I bought my car back in May and the only serious problem I have had is the low speed points set failed causing the car to backfire. I got advice from the guys on this website to merely disconnect the low speed points. I did this and the car runs fine now. Other things I have done - Cleaned the spark plugs, changed the oil, replaced the oil pressure sending unit, replaced the speedometer sending unit, and replaced the coolant expansion tank mounts. All the jobs were relatively easy and completed with common hand tools.

I really haven't had any major problems with the car (other than the backfiring but that turned out to be minor). Andrew is going to have the service manual and parts manual available for download on this website (if he hasn't already done so).

I have two minor rust "bubbles" on my car, one is on the driver's side down low in front of the rear tire; the other is on the passenger side all the way at the rear of the car, again, down low. I would pay particular attention to the bottoms of the doors. I have heard that this is a problem area.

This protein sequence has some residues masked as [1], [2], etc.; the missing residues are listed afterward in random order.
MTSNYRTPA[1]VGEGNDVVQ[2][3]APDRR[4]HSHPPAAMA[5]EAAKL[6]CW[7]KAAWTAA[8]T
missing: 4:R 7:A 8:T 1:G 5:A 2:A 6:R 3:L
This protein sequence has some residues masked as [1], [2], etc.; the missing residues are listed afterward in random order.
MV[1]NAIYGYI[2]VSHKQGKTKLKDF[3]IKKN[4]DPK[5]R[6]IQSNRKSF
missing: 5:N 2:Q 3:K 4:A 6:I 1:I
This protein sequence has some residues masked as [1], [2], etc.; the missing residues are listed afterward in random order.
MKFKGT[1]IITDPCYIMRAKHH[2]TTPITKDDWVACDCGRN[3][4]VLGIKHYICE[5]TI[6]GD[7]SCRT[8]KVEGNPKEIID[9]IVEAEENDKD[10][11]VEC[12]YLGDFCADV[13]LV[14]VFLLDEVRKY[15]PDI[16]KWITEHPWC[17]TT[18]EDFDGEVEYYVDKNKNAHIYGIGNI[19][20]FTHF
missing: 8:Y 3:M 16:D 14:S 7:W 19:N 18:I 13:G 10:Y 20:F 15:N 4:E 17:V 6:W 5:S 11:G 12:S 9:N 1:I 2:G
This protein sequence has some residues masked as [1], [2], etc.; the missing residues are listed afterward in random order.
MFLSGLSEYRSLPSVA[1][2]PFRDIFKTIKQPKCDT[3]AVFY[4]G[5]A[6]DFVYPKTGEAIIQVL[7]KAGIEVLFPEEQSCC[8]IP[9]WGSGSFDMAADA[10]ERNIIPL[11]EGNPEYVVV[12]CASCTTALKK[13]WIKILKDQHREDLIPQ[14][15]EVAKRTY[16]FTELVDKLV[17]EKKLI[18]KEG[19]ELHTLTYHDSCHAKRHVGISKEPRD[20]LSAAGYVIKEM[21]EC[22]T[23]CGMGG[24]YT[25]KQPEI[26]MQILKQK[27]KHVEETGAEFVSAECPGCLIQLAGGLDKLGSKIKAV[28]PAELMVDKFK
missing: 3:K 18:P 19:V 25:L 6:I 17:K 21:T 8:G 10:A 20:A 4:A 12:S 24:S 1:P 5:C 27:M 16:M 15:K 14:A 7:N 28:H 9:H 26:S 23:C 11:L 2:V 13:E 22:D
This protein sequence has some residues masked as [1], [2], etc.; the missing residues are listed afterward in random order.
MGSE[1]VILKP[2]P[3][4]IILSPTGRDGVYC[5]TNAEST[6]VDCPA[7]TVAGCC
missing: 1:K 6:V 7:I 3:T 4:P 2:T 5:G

I don't know any of the "hard data" on the engine. The timing belts are supposed to be changed every 30k miles. If the belt should fail when the engine is running, the pistons will strike any valves that are open. The timing belt and water pump had just been changed on my car before I got it and the receipt for the work (I have it somewhere) was like $450 (including parts). There are no lifters. The cam lobes act directly on the valves (overhead camshafts) There is an adjustment, the clearance needs to be checked and adjusted every 30k miles. Adjustment is made by shimming the springs. doesn't look like too bad of a job but it will require the manual, the shims and some special tools. When you look for a 308, the words "30k mile service recently performed" would be a good selling point.